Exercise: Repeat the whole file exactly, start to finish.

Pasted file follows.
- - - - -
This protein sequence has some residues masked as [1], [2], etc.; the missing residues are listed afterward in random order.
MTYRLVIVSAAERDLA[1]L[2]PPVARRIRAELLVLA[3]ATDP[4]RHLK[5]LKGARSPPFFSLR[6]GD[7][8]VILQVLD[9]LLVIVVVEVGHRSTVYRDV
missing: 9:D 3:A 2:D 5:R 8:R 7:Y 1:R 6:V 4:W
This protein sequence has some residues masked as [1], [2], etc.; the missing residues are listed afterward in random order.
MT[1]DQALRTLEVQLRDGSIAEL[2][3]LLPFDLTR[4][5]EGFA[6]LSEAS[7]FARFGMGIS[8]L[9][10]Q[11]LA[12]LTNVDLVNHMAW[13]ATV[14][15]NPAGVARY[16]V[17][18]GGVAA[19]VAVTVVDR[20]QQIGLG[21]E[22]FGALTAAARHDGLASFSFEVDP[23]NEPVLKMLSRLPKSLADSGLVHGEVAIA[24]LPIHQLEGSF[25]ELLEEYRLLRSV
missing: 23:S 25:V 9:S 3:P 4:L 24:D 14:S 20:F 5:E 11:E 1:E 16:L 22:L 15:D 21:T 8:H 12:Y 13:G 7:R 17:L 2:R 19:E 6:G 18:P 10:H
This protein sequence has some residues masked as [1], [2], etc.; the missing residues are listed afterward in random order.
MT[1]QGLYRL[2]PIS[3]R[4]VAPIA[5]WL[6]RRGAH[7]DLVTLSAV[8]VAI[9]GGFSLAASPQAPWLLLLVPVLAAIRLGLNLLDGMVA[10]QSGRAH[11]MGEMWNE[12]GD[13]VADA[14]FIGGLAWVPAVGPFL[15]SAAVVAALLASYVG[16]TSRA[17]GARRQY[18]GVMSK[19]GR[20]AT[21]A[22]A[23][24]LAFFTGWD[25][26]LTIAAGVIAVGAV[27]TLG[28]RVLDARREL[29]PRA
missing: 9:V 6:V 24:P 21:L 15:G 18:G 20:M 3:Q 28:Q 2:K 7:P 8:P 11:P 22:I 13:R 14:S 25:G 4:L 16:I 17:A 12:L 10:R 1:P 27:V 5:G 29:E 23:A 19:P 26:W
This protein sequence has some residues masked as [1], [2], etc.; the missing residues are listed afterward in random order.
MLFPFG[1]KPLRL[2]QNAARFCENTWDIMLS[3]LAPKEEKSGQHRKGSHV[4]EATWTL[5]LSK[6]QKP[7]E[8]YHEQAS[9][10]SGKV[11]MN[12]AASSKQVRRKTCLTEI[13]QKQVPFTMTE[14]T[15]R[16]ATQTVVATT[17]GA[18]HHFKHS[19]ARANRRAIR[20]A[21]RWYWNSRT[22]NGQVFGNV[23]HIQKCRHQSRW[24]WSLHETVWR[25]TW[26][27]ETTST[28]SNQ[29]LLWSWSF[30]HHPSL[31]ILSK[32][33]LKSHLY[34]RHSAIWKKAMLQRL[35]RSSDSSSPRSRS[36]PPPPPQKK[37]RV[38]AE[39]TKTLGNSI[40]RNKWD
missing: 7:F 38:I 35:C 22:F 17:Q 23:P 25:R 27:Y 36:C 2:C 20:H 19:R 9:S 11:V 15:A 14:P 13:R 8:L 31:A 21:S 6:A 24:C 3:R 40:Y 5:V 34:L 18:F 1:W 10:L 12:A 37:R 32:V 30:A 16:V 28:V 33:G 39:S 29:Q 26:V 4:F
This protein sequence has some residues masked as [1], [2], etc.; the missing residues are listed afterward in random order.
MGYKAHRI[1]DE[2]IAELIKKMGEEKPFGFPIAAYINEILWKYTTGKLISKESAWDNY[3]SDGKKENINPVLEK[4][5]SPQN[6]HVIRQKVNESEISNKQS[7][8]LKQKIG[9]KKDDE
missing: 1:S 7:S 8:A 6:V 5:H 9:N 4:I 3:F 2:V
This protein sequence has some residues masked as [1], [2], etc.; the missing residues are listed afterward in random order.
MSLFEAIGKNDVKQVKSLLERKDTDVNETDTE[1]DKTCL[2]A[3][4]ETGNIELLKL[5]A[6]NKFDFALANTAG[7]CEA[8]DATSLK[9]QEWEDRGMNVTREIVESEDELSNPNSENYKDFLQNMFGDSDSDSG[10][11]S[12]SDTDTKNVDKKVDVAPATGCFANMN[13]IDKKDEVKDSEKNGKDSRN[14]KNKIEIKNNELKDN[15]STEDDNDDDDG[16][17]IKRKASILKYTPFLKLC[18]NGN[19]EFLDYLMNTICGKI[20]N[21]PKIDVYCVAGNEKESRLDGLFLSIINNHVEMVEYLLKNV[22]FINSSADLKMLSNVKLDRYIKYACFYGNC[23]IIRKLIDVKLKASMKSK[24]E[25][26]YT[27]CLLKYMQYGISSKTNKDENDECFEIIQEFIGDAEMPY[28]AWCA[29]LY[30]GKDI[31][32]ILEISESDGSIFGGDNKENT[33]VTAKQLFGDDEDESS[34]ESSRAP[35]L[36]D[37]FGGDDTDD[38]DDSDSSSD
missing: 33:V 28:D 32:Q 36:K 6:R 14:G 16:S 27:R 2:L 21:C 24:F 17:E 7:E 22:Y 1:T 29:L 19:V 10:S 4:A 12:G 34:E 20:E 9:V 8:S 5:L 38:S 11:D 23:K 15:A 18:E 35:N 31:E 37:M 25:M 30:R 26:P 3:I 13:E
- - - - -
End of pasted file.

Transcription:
This protein sequence has some residues masked as [1], [2], etc.; the missing residues are listed afterward in random order.
MTYRLVIVSAAERDLA[1]L[2]PPVARRIRAELLVLA[3]ATDP[4]RHLK[5]LKGARSPPFFSLR[6]GD[7][8]VILQVLD[9]LLVIVVVEVGHRSTVYRDV
missing: 9:D 3:A 2:D 5:R 8:R 7:Y 1:R 6:V 4:W
This protein sequence has some residues masked as [1], [2], etc.; the missing residues are listed afterward in random order.
MT[1]DQALRTLEVQLRDGSIAEL[2][3]LLPFDLTR[4][5]EGFA[6]LSEAS[7]FARFGMGIS[8]L[9][10]Q[11]LA[12]LTNVDLVNHMAW[13]ATV[14][15]NPAGVARY[16]V[17][18]GGVAA[19]VAVTVVDR[20]QQIGLG[21]E[22]FGALTAAARHDGLASFSFEVDP[23]NEPVLKMLSRLPKSLADSGLVHGEVAIA[24]LPIHQLEGSF[25]ELLEEYRLLRSV
missing: 23:S 25:V 9:S 3:P 4:L 24:D 14:S 20:F 5:E 11:E 1:E 16:L 22:L 15:D 21:T 8:H 12:Y 13:G 7:R 17:L 2:R 19:E 6:G 18:P 10:H
This protein sequence has some residues masked as [1], [2], etc.; the missing residues are listed afterward in random order.
MT[1]QGLYRL[2]PIS[3]R[4]VAPIA[5]WL[6]RRGAH[7]DLVTLSAV[8]VAI[9]GGFSLAASPQAPWLLLLVPVLAAIRLGLNLLDGMVA[10]QSGRAH[11]MGEMWNE[12]GD[13]VADA[14]FIGGLAWVPAVGPFL[15]SAAVVAALLASYVG[16]TSRA[17]GARRQY[18]GVMSK[19]GR[20]AT[21]A[22]A[23][24]LAFFTGWD[25][26]LTIAAGVIAVGAV[27]TLG[28]RVLDARREL[29]PRA
missing: 9:V 6:V 24:P 21:L 15:G 18:G 20:M 3:Q 28:Q 2:K 7:P 8:P 11:P 22:I 13:R 14:S 25:G 4:L 16:I 17:A 12:L 10:R 1:P 27:V 5:G 29:E 23:A 19:P 26:W
This protein sequence has some residues masked as [1], [2], etc.; the missing residues are listed afterward in random order.
MLFPFG[1]KPLRL[2]QNAARFCENTWDIMLS[3]LAPKEEKSGQHRKGSHV[4]EATWTL[5]LSK[6]QKP[7]E[8]YHEQAS[9][10]SGKV[11]MN[12]AASSKQVRRKTCLTEI[13]QKQVPFTMTE[14]T[15]R[16]ATQTVVATT[17]GA[18]HHFKHS[19]ARANRRAIR[20]A[21]RWYWNSRT[22]NGQVFGNV[23]HIQKCRHQSRW[24]WSLHETVWR[25]TW[26][27]ETTST[28]SNQ[29]LLWSWSF[30]HHPSL[31]ILSK[32][33]LKSHLY[34]RHSAIWKKAMLQRL[35]RSSDSSSPRSRS[36]PPPPPQKK[37]RV[38]AE[39]TKTLGNSI[40]RNKWD
missing: 7:F 38:I 35:C 22:F 17:Q 23:P 25:R 27:Y 36:C 2:C 20:H 19:R 9:S 11:V 15:A 14:P 13:R 8:L 31:A 21:S 6:A 24:C 3:R 40:Y 5:V 34:L 18:F 1:W 10:L 12:A 37:R 32:V 30:A 16:V 28:V 33:G 39:S 29:Q 26:V 4:F
This protein sequence has some residues masked as [1], [2], etc.; the missing residues are listed afterward in random order.
MGYKAHRI[1]DE[2]IAELIKKMGEEKPFGFPIAAYINEILWKYTTGKLISKESAWDNY[3]SDGKKENINPVLEK[4][5]SPQN[6]HVIRQKVNESEISNKQS[7][8]LKQKIG[9]KKDDE
missing: 1:S 7:S 8:A 6:V 5:H 9:N 4:I 3:F 2:V
This protein sequence has some residues masked as [1], [2], etc.; the missing residues are listed afterward in random order.
MSLFEAIGKNDVKQVKSLLERKDTDVNETDTE[1]DKTCL[2]A[3][4]ETGNIELLKL[5]A[6]NKFDFALANTAG[7]CEA[8]DATSLK[9]QEWEDRGMNVTREIVESEDELSNPNSENYKDFLQNMFGDSDSDSG[10][11]S[12]SDTDTKNVDKKVDVAPATGCFANMN[13]IDKKDEVKDSEKNGKDSRN[14]KNKIEIKNNELKDN[15]STEDDNDDDDG[16][17]IKRKASILKYTPFLKLC[18]NGN[19]EFLDYLMNTICGKI[20]N[21]PKIDVYCVAGNEKESRLDGLFLSIINNHVEMVEYLLKNV[22]FINSSADLKMLSNVKLDRYIKYACFYGNC[23]IIRKLIDVKLKASMKSK[24]E[25][26]YT[27]CLLKYMQYGISSKTNKDENDECFEIIQEFIGDAEMPY[28]AWCA[29]LY[30]GKDI[31][32]ILEISESDGSIFGGDNKENT[33]VTAKQLFGDDEDESS[34]ESSRAP[35]L[36]D[37]FGGDDTDD[38]DDSDSSSD
missing: 33:V 28:D 32:Q 36:K 6:R 14:G 16:S 27:R 2:L 21:C 24:F 17:E 7:E 22:Y 1:T 29:L 19:V 10:S 4:A 12:G 34:E 20:E 9:V 8:S 5:L 38:S 11:D 23:K 15:A 18:E 35:N 31:E 37:M 25:M 30:R 26:P 3:I 13:E